This month's innovative practitioner, Michael Enright, PhD, APRN, likes to describe his rural Jackson Hole, Wyo., practice as a "Why not?" business.
Back in the 1970s, Enright asked himself "Why not?" before partnering with several local physicians to buy an office building next to a hospital. It was a smart move. Enright has built a thriving practice, thanks in part to referrals from his fellow tenants, who include a family physician, two pediatricians, an internal medicine specialist, a urologist and a surgeon.
Working with that diverse set of professionals gives Enright the opportunity to use his skills in many different ways. For example, he runs childbirth prep classes for first-time fathers, counsels patients with erectile dysfunction and accompanies patients with panic disorder into the operating room, where he helps them with relaxation techniques.
When Enright began to field psychopharmacology questions from nurse practitioners he worked with, he decided to train as a nurse.
"I thought, 'Why not?'" chuckles Enright, who earned a master's in nursing, and the right to prescribe medication, from the University of Wyoming in 2001.
He's now a one-stop shop for assessment, psychotherapy and psychopharmacology services. The training also gave him the opportunity to run a 10-day health clinic in Pantasma, Nicaragua, last year with his daughter, who is also a nurse.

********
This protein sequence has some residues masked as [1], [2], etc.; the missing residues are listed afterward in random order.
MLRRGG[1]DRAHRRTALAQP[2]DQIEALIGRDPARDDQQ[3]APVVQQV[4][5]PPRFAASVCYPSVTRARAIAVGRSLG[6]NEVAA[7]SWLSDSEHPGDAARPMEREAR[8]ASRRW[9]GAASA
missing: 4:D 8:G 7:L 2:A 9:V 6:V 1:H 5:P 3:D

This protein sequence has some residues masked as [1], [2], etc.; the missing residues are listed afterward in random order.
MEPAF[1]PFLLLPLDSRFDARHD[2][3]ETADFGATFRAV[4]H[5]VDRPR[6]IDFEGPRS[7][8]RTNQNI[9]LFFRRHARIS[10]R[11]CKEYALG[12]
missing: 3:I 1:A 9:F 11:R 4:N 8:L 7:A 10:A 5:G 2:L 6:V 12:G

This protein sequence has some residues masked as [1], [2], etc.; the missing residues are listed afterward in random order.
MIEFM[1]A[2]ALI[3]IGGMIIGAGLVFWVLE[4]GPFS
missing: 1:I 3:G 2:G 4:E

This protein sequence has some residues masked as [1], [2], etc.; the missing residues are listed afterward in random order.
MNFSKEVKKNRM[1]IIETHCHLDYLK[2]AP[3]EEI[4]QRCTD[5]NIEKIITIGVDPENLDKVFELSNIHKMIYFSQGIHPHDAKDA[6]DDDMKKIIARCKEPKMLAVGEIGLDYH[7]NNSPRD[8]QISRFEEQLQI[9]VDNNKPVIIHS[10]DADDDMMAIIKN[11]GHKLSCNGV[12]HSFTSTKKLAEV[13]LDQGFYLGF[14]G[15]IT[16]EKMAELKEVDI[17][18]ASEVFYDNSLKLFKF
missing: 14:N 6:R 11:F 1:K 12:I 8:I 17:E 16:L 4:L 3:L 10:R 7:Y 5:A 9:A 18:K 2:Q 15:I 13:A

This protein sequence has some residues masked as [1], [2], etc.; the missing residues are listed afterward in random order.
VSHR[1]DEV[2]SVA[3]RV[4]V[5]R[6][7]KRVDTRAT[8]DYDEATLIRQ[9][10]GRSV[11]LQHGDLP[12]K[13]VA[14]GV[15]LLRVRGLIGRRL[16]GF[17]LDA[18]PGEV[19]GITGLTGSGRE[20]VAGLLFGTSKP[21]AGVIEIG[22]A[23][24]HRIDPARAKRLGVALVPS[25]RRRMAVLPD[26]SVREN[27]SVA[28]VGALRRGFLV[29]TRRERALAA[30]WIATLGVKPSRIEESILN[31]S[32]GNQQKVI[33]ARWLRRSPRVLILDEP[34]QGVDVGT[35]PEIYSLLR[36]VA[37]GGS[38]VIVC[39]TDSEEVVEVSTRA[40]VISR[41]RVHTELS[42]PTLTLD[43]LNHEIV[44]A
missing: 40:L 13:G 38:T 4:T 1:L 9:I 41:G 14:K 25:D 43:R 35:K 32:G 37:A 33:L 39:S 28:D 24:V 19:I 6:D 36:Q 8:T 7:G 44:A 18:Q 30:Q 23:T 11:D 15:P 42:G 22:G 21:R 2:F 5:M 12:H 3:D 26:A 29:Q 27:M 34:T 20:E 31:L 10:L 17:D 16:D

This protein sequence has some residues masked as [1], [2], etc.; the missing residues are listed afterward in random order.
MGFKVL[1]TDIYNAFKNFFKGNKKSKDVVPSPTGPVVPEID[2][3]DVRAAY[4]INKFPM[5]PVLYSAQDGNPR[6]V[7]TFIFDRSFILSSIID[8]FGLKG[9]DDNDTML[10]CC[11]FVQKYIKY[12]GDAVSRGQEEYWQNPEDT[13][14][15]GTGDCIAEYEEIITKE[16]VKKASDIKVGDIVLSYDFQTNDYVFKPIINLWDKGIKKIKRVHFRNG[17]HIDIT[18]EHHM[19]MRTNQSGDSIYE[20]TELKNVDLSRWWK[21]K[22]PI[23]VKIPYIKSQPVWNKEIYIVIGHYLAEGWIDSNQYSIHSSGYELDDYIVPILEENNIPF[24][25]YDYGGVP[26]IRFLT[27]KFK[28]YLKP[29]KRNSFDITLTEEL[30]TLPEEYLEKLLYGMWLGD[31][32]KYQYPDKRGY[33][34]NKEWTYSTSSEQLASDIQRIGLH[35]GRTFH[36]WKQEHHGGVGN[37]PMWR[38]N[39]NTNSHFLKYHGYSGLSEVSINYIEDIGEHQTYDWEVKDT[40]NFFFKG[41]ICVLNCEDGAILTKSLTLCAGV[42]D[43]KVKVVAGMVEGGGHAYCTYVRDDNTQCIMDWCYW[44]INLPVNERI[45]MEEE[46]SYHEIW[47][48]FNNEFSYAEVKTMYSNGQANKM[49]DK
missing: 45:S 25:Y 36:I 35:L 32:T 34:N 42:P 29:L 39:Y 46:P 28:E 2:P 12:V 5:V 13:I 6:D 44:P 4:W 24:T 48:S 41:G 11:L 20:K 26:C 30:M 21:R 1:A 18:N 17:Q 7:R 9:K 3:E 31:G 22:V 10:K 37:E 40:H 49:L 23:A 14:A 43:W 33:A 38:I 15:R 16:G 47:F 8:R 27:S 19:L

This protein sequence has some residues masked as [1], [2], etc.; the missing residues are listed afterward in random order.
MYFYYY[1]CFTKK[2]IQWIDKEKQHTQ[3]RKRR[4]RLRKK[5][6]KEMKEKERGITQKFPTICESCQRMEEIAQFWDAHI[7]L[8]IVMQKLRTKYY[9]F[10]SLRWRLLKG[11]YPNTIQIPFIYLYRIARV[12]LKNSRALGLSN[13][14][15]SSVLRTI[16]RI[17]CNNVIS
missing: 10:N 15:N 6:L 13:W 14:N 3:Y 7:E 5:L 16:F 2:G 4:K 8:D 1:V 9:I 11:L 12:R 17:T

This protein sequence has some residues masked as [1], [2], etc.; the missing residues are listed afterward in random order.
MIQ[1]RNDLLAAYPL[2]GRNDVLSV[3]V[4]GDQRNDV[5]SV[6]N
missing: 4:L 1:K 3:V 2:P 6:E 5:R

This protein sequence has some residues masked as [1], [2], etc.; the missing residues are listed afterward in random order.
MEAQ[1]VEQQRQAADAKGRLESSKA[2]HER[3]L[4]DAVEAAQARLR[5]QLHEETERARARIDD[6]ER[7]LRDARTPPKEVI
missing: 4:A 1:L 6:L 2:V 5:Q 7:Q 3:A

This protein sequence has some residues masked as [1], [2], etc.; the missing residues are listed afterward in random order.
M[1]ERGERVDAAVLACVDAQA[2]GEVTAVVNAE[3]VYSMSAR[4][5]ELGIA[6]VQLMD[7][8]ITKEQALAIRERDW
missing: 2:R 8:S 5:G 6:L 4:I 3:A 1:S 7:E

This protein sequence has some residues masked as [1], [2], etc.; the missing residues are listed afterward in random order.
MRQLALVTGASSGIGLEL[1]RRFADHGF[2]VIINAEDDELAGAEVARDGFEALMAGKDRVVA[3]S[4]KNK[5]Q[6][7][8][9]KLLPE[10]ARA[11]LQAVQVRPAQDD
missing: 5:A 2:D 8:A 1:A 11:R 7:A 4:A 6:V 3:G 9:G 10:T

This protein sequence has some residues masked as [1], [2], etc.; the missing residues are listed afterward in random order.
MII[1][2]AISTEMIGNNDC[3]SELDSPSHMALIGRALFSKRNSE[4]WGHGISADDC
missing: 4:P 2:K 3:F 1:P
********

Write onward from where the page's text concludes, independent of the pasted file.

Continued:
"It was something I always wanted to do," says Enright, who saw 100 patients a day for infections, mental health screenings and referrals for cleft palates among other maladies.
"People were lined up for two days to see us," Enright recalls. "The saddest thing was that people were still in line when we had to leave." Enright plans to make a similar trip either back to Nicaragua or to Peru next year.
When not attending to his busy practice or volunteer work, Enright makes time to serve psychology at the national level. In the 1980s, he helped draft the guidelines that enabled psychologists to earn hospital privileges, and he's since served on many committees to improve health care for rural and other underserved populations. Recently, he finished a four-year term on the National Advisory Committee on Rural Health, which reports to the U.S. Secretary of Health and Human Services.
As chair of the APA Rural Health Task Force, Enright also spearheaded APA's push to make psychologists eligible for the National Health Service Corps, a federal loan-repayment program that brings health professionals to areas in need. At a recent meeting of the Wyoming Psychological Association, Enright and other attendees did some quick math and figured that conference attendees had benefited from more than $500,000 of NHSC-repaid student loans.
"Communities in our state are getting psychological care now that never were because of that program," adds Enright.
"Michael Enright has been a creative practitioner for rural health for many years," adds James H. Bray, PhD, who picked Enright as this month's winner. "By focusing on the needs of his patients and community he has developed innovative ways to address their problems that serve as models for psychologists across the land."
APA President James H. Bray, PhD, is honoring a psychologist who has a novel or creative approach to practice with an "Innovative Practitioner Award" in each 2009 issue of the Monitor. To read about past winners.